Don’t get this title confused with “How to Drive Like a Pro.” We aren’t showing you how easy it is to become a racecar driver; we’re showing you how to determine whether a potential vehicle is right for your lifestyle and if it passes all safety and quality inspections. After all, it would be extremely frustrating if you discovered any unpleasant surprises just days after you bought it. Follow these test driving tips for any kind of vehicle and save yourself money, time and your overall well-being.
Before Getting In
Being able to spot problems before you actually test drive the car will be your biggest challenge, but it could save you the time of testing it if it’s a clunker. When you first see the car, take a walk around and make note of any scratches, dents or imperfections in the paint job. Ask the seller if the car is sporting its original paint job to ensure it wasn’t in a terrible accident, fixed or repainted. Check under the car for puddles before and after you drive it to see if there are leaks. Look at the condition of the tires as well, so you won’t have to buy a new set sooner than you had planned.
Before You Drive
When you get in the car, adjust the seat and mirrors to your liking and check the interior features to make sure they work (radio, power window switches, air conditioning/heating systems, etc.). If there is Bluetooth connectivity, sync your smartphone or Bluetooth device with the car’s system. When you start the car, carefully listen for any squealing, clacking, rumbling or suspicious sounds. This could indicate serious problems underneath the hood.
Test Driving a New Car
Here’s a fun fact: When shopping and test driving a new car, you’ll actually take two test drives of the same vehicle model before you buy. The first car you test drive is just a test model the dealership uses to let prospective buyers get a feel for a specific vehicle model. The first test drive will give insight into the outward visibility, handling, seating, cargo space, and more. If you believe this vehicle is right for you, be sure to take another test drive in the car you would buy. Follow the steps above for the second car, as these interior and exterior tests are the most important.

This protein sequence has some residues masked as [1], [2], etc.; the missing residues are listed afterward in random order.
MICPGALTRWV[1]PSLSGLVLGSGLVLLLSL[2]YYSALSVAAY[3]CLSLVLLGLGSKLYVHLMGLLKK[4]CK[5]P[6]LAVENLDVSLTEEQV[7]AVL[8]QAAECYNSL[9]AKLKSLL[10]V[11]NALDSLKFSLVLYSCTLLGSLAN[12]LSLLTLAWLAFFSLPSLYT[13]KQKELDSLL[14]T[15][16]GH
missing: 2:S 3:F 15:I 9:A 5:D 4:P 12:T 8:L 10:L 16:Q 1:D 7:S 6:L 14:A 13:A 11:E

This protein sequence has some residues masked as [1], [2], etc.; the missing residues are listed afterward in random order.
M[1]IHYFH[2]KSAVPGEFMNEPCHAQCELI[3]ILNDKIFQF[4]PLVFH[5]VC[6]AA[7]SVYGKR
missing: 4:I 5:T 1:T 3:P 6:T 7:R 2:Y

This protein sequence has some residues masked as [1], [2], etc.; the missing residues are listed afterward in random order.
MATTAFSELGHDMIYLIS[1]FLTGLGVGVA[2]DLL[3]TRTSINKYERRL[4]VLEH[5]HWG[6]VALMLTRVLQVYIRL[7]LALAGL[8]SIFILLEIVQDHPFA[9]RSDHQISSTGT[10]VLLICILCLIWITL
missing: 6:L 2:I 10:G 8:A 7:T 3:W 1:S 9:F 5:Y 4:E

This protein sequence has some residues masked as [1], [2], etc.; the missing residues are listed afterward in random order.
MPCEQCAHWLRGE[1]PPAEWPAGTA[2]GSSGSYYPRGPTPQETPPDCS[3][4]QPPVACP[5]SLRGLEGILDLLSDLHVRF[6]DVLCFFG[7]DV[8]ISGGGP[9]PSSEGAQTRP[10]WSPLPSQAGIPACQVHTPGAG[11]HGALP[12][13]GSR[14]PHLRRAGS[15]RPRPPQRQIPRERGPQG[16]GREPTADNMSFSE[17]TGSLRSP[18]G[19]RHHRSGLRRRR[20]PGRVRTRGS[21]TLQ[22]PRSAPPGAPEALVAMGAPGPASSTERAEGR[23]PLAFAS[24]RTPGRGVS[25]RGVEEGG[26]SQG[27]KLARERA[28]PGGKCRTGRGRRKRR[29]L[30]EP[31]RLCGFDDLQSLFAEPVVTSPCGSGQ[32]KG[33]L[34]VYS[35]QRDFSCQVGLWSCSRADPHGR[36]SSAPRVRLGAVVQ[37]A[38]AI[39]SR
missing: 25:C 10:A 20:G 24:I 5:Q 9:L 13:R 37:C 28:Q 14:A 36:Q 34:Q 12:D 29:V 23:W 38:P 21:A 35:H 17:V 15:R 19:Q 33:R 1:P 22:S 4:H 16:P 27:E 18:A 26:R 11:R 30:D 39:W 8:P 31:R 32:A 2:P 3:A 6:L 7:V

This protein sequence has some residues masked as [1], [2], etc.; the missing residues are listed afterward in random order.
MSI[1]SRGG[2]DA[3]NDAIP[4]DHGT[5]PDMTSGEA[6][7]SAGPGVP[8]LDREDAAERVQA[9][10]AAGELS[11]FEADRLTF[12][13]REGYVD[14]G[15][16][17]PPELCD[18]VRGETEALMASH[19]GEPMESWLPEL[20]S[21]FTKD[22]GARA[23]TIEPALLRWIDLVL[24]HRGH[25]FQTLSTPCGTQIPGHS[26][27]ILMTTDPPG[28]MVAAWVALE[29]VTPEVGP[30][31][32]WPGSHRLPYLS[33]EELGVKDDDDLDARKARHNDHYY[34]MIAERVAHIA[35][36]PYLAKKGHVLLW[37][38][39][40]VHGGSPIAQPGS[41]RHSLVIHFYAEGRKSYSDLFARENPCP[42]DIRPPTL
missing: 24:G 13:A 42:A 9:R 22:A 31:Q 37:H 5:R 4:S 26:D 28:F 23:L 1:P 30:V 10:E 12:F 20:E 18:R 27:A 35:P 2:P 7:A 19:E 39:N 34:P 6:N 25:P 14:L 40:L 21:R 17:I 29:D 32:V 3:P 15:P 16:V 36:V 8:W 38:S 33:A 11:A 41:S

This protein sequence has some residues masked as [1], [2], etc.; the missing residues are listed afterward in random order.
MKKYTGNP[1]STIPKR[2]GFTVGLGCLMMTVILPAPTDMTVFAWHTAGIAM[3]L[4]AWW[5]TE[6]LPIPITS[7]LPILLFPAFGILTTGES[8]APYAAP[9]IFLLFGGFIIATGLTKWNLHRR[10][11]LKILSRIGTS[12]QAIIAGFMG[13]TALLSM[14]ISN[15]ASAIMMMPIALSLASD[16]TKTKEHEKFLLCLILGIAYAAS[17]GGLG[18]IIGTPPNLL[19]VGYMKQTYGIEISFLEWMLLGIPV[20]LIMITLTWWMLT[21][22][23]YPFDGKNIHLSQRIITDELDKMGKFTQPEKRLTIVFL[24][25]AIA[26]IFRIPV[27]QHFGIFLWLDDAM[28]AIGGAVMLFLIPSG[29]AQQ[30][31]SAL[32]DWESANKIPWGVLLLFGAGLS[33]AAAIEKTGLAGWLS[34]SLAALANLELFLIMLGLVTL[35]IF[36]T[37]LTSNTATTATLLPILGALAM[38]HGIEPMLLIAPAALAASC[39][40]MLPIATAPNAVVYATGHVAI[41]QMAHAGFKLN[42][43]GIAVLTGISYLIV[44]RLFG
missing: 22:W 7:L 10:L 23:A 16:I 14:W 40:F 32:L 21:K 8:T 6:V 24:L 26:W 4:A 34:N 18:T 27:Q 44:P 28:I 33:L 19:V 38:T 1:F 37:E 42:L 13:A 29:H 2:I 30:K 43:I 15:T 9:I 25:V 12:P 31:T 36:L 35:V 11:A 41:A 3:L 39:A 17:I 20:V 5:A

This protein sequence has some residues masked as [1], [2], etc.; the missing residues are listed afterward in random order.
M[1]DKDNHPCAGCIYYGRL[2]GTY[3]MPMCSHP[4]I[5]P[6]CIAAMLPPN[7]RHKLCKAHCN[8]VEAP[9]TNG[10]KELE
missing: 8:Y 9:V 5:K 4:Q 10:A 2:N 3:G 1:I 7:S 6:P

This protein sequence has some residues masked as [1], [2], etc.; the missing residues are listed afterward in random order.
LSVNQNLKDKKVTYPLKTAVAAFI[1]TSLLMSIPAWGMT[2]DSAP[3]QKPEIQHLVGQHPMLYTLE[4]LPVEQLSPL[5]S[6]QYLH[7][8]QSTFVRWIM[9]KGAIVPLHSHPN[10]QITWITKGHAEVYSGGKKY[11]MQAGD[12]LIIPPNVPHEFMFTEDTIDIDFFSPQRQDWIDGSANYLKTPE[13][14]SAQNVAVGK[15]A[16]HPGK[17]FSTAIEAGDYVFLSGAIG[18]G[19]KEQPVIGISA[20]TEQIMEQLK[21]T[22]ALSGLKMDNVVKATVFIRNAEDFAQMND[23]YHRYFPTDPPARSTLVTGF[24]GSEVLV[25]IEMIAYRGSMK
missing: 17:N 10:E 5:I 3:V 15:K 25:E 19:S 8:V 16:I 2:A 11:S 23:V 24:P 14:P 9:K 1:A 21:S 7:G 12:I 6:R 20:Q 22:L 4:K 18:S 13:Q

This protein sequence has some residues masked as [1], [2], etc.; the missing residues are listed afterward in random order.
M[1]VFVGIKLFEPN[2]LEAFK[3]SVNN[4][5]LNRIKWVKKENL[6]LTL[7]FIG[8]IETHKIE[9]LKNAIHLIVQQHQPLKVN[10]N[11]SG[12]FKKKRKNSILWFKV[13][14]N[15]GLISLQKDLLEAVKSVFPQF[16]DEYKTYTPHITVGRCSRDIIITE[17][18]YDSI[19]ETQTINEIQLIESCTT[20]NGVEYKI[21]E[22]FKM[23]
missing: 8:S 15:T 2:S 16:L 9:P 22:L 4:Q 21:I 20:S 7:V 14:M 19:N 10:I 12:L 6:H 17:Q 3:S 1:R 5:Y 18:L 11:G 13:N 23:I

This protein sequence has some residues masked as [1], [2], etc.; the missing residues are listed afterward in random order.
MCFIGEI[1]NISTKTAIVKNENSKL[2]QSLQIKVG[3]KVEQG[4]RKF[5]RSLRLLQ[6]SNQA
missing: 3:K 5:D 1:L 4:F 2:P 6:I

Test Driving a Used Car
Although new cars can have their problems, test driving a used car needs much more focus and attention to detail. While driving, listen for any odd feels and sounds. Let the car idle for about 15 minutes before you drive so it can get to its normal operating temperature. If you test drive a cold car, it may hide engine or transmission problems. Take note of any strange smells when test driving. If you notice an eggy smell, there could be a problem with the exhaust system. A strong scent of gasoline may indicate an issue with the fuel delivery system and/or fuel tank. If you smell something burning, there might be a problem with the cooling system. Also, check for white or blue smoke coming from the tailpipe, which can reveal mechanical problems in the internal parts of the engine.
Are there excessive air fresheners inside the car? If so, this could be the owner trying to mask a problem. Maybe the previous owner had pets, which wouldn’t hurt the vehicle’s mechanical functions, but it could be something worse they’re trying to hide. Cars that have been flooded can have a moldy, sour smell, so be sure to get a firm understanding why there are air fresheners in the vehicle before you buy. If you believe this car is a good fit for you after the test drive, it’s wise to have a regular mechanic inspect and evaluate the car before you sign any papers.
Protect Yourself from Unexpected Breakdown Costs
No matter what kind of car you test drive or if you decide to purchase the car or not, you can protect yourself from unexpected breakdown repair bills with extended warranty coverage from Warrant Direct. To protect your new vehicle purchase, contact us today or call (800) 632-4222.